Duty Hour Regulations: Perceptions of Surgical Residents

Duty Hour Regulations: Perceptions of Surgical Residents

In 2003, the Accreditation Council for Graduate Medical Education (ACGME) released its first regulations on work hours and supervision for residents. However, with these first regulations came much debate on how effectively duty hour limitations were at achieving the intended goals of improved patient safety as well as enhanced resident education. In 2011, the ACGME increased these regulations, a change that dramatically shifted traditional 24-hour in-house call schedules for many programs across the United States. The newest regulations require that interns have direct supervision from more senior residents or attending physicians at all times. The 2011 standards also limit first-year resident duty periods to a maximum of 16 hours and have a stricter 24-hour limitation for senior residents. “With the most recent ACGME duty hour regulations, the professional development of residents and the quality of their education has come into question,” explains Brian C. Drolet, MD. “The regulations inevitably lead to more frequent patient handoffs and less continuity of care.” Although fatigue can be an issue for patient safety, there is also evidence that frequent transfers of care and miscommunication can lead to errors. Surveying Views of Surgery Residents Previous studies have suggested that surgical residents believe some level of duty hour restriction is warranted, but they do not support significant regulation of duty hours. More recently, Dr. Drolet and colleagues had a study published in JAMA Surgery that examined surgical residents’ views of the ACGME requirements after they were implemented in 2011. The study assessed the perceived effects of the regulations on patient care, resident education, and quality of life. It also evaluated self-reported compliance and duty hour...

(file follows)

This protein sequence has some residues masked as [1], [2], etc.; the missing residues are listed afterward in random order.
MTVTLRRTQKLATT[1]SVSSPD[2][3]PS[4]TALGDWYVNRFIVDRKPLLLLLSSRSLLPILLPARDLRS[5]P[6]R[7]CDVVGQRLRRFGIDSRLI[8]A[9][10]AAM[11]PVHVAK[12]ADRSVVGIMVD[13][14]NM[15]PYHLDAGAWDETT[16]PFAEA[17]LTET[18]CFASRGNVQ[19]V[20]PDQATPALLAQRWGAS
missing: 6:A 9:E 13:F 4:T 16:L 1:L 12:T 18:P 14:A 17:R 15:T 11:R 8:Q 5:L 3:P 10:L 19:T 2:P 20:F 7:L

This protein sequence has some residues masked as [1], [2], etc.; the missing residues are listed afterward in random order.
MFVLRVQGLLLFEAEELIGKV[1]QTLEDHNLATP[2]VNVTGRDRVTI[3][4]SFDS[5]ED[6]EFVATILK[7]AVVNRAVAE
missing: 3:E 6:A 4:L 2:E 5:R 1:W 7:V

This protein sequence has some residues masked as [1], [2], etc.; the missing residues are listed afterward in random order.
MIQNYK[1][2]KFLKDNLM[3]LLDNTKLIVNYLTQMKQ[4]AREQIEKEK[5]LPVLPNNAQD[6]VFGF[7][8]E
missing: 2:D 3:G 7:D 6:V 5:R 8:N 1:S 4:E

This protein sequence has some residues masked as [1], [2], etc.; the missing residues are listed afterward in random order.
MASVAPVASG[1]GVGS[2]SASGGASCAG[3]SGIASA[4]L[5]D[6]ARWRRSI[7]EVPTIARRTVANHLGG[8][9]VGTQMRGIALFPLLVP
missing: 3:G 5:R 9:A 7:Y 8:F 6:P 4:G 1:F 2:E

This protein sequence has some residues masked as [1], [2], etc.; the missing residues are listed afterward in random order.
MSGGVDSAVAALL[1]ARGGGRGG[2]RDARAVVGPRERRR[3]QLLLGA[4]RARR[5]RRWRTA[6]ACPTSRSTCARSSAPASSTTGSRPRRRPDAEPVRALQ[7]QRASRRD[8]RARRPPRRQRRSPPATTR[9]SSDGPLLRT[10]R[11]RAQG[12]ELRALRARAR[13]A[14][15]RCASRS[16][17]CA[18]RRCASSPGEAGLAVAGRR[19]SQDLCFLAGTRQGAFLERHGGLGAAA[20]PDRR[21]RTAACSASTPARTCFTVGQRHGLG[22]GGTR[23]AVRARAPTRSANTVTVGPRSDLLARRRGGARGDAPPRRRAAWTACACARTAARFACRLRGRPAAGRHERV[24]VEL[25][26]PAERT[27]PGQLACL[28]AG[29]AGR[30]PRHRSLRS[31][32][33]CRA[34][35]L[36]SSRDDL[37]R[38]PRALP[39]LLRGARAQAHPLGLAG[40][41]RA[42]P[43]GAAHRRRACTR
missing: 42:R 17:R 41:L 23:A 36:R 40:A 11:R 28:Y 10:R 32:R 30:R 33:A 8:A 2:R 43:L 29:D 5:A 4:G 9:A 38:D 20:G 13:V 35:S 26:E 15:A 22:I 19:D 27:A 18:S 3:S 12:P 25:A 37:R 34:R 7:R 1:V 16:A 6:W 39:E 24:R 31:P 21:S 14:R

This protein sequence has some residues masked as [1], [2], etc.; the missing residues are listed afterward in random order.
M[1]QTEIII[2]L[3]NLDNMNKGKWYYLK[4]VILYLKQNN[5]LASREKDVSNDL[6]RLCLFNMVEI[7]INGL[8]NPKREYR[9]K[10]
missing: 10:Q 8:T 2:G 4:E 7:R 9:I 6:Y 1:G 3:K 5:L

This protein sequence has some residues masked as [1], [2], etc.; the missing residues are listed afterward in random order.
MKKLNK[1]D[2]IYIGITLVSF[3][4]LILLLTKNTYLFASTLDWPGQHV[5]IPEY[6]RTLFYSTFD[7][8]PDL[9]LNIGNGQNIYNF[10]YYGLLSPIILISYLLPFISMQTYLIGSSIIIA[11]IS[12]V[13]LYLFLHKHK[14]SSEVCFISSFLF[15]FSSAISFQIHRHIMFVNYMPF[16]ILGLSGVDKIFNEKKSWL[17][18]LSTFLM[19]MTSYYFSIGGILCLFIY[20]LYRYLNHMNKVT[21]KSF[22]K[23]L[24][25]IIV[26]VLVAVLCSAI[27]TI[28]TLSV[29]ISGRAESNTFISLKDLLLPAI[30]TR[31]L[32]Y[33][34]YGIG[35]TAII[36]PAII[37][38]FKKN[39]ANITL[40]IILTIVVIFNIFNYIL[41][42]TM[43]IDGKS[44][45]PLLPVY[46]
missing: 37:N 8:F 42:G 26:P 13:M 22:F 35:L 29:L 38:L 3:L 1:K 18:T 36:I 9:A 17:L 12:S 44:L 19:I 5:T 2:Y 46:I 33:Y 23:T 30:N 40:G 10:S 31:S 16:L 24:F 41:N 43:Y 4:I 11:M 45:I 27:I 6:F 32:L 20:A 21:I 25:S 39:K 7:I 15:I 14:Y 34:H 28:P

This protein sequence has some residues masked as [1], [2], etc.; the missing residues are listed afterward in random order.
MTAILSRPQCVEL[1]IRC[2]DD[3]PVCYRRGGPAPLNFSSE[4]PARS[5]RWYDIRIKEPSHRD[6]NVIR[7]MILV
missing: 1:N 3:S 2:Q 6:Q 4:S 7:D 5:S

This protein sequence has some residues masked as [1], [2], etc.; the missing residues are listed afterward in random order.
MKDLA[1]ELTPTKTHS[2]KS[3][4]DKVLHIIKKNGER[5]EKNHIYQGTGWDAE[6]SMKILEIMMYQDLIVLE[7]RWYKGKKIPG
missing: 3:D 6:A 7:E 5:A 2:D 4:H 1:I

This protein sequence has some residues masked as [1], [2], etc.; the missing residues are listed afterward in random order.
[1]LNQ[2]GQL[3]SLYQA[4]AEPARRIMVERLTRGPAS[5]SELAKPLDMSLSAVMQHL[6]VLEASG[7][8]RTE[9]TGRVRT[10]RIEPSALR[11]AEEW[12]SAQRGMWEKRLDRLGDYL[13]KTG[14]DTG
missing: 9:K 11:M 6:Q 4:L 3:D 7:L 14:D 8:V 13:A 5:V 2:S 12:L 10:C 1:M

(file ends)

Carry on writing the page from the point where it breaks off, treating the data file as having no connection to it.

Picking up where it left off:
Surgeon Sleep Deprivation: The Case for Informed Consent

Sleep deprivation has been shown to adversely affect clinical performance and impair psychomotor function. It can be challenging for medical systems to ensure that physicians are not fatigued from sleep deprivation because continuity of care and around-the-clock coverage of clinical services are often competing needs. The Accreditation Council for Graduate Medical Education has revised its regulations on resident work hours to restrict trainees in their first postgraduate year to a maximum of 16 hours of continuous work, followed by a minimum of 8 hours off duty. “Unfortunately,” says Michael Nurok, MD, PhD, “there are no such regulations for fully trained physicians.” There are many reasons why fatigue from sleep deficiency occurs, including long work shifts, long work weeks, sleep disorders, or personal circumstances (Table 1). “Researchers have documented the adverse effects of sleep deprivation and sleep disorders on individual performance,” says Dr. Nurok. “In surgery, the risk of complications (eg, massive hemorrhage, organ injury, or wound failure) is thought to increase in patients who undergo elective daytime surgery when these procedures are performed by attending surgeons who have less than a 6-hour window for sleep between procedures during previous on-call nights. Performing elective surgery under these circumstances cannot be rationalized in the context of patient safety.” Elective Surgery & Rescheduling Unlike other practice areas, elective surgery is potentially amenable to rescheduling. However, many competing interests influence the possibility for rescheduling, even when all parties stand to gain by avoiding errors and complications (Table 2). “When no policy exists to facilitate rescheduling or to prohibit sleep-deprived physicians from working, the burden of deciding to proceed with operations or reschedule them...